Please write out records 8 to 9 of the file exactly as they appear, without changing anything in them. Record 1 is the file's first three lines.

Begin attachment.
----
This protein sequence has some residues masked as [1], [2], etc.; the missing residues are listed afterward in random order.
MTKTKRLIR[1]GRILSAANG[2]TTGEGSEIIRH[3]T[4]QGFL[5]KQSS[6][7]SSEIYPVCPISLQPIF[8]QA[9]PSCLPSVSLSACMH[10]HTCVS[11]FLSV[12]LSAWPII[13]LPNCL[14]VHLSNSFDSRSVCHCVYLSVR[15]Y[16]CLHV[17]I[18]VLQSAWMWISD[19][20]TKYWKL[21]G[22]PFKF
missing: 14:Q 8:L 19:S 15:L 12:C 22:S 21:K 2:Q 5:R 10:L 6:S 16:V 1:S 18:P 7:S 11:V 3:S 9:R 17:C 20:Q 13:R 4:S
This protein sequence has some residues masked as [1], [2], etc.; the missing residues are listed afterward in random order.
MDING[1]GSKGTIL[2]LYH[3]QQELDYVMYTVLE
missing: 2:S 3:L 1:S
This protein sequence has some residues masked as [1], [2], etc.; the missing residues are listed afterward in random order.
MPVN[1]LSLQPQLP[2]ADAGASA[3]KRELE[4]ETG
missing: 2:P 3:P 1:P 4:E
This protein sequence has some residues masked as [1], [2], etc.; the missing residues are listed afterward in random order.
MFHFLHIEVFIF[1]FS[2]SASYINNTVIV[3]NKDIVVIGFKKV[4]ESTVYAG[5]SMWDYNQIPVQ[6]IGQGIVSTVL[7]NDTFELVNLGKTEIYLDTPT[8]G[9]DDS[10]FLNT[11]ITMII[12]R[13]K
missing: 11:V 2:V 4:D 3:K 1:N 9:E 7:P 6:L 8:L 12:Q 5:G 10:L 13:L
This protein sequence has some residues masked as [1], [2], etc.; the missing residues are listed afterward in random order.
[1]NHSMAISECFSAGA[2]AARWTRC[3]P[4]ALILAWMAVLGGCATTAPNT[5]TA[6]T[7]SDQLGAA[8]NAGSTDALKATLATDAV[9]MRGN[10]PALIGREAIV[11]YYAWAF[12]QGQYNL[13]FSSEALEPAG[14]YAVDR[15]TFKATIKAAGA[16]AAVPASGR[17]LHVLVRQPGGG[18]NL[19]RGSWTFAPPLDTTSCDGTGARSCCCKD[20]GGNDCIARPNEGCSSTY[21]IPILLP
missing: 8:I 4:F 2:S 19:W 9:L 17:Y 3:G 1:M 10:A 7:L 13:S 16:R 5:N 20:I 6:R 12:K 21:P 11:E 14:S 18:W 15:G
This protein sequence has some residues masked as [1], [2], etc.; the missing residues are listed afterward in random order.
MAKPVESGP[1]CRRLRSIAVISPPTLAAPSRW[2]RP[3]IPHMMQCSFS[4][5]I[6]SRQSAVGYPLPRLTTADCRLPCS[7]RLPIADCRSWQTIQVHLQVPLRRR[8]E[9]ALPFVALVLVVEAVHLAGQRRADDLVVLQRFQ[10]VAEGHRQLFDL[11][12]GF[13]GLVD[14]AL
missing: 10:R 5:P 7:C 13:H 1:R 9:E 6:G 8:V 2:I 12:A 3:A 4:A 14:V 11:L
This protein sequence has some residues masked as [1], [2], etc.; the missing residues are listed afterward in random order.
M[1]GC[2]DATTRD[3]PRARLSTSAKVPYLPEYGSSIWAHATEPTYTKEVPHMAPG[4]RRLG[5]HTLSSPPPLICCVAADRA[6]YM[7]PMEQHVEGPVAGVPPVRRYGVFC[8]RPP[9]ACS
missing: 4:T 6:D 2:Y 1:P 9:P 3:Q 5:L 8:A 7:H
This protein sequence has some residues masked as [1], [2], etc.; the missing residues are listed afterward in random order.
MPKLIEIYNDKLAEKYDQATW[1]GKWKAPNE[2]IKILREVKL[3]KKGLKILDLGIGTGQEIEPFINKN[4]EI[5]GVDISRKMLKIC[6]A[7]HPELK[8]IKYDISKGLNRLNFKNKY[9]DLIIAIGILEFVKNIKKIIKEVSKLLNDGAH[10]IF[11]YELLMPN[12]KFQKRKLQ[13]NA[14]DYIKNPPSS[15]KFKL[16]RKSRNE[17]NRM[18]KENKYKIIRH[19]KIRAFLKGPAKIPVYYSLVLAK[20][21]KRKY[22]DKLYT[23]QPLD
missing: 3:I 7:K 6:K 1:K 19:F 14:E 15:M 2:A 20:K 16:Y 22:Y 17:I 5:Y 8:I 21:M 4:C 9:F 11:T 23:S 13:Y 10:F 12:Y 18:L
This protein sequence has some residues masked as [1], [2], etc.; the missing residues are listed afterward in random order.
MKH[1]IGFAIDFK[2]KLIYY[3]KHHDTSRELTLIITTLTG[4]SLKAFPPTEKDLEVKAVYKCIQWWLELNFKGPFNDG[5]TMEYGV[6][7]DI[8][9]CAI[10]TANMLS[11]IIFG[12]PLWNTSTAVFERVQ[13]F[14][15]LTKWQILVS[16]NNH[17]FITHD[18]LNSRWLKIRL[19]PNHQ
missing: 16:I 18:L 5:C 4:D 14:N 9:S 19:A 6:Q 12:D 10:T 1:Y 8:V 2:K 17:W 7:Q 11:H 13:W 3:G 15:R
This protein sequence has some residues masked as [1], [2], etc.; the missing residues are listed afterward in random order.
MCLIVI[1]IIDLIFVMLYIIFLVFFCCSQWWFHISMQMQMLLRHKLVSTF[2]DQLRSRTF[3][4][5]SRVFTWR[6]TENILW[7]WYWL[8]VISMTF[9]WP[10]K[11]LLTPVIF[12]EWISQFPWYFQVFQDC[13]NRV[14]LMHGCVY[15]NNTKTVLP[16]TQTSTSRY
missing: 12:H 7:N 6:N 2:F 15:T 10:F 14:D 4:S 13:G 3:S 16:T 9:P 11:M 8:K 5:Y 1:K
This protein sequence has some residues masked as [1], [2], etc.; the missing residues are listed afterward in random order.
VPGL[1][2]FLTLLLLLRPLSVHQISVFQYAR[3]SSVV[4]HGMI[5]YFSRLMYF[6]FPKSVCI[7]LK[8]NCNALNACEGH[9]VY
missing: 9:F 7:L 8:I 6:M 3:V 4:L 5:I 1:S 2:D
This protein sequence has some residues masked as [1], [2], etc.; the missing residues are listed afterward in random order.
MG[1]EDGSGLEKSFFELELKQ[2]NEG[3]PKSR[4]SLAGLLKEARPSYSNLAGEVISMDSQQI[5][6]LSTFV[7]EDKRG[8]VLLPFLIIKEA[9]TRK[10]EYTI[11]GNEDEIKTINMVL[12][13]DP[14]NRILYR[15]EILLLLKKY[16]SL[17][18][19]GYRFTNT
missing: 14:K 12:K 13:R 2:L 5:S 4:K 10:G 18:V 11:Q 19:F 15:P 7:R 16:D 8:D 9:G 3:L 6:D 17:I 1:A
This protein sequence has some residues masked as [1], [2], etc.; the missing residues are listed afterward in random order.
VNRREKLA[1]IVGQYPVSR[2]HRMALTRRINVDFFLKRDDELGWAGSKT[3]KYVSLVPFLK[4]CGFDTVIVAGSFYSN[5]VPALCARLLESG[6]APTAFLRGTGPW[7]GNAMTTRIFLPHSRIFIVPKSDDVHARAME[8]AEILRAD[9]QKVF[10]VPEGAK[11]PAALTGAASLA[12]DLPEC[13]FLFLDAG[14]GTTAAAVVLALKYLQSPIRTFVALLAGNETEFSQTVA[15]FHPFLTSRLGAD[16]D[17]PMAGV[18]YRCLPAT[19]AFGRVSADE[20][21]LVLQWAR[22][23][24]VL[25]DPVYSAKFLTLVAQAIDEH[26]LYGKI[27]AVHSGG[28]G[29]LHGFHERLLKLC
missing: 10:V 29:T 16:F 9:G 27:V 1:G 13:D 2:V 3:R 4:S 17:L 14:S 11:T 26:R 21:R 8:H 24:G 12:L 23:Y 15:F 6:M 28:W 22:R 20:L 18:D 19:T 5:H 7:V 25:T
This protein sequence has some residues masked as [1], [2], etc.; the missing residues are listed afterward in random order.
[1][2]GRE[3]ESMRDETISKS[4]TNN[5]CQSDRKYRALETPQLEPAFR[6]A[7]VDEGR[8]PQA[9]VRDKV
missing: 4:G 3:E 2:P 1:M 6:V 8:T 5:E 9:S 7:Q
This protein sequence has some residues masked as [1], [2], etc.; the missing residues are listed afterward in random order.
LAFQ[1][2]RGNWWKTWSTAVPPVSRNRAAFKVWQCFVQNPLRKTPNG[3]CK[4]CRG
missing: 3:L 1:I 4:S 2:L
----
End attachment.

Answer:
This protein sequence has some residues masked as [1], [2], etc.; the missing residues are listed afterward in random order.
MPKLIEIYNDKLAEKYDQATW[1]GKWKAPNE[2]IKILREVKL[3]KKGLKILDLGIGTGQEIEPFINKN[4]EI[5]GVDISRKMLKIC[6]A[7]HPELK[8]IKYDISKGLNRLNFKNKY[9]DLIIAIGILEFVKNIKKIIKEVSKLLNDGAH[10]IF[11]YELLMPN[12]KFQKRKLQ[13]NA[14]DYIKNPPSS[15]KFKL[16]RKSRNE[17]NRM[18]KENKYKIIRH[19]KIRAFLKGPAKIPVYYSLVLAK[20][21]KRKY[22]DKLYT[23]QPLD
missing: 3:I 7:K 6:K 1:K 19:F 14:E 15:M 2:A 20:K 16:Y 22:Y 17:I 5:Y 8:I 21:M 4:C 9:F 11:T 23:S 13:Y 10:F 12:Y 18:L
This protein sequence has some residues masked as [1], [2], etc.; the missing residues are listed afterward in random order.
MKH[1]IGFAIDFK[2]KLIYY[3]KHHDTSRELTLIITTLTG[4]SLKAFPPTEKDLEVKAVYKCIQWWLELNFKGPFNDG[5]TMEYGV[6][7]DI[8][9]CAI[10]TANMLS[11]IIFG[12]PLWNTSTAVFERVQ[13]F[14][15]LTKWQILVS[16]NNH[17]FITHD[18]LNSRWLKIRL[19]PNHQ
missing: 16:I 18:L 5:C 4:D 14:N 9:S 19:A 6:Q 12:D 10:T 1:Y 8:V 2:K 17:W 7:Q 11:H 13:W 3:G 15:R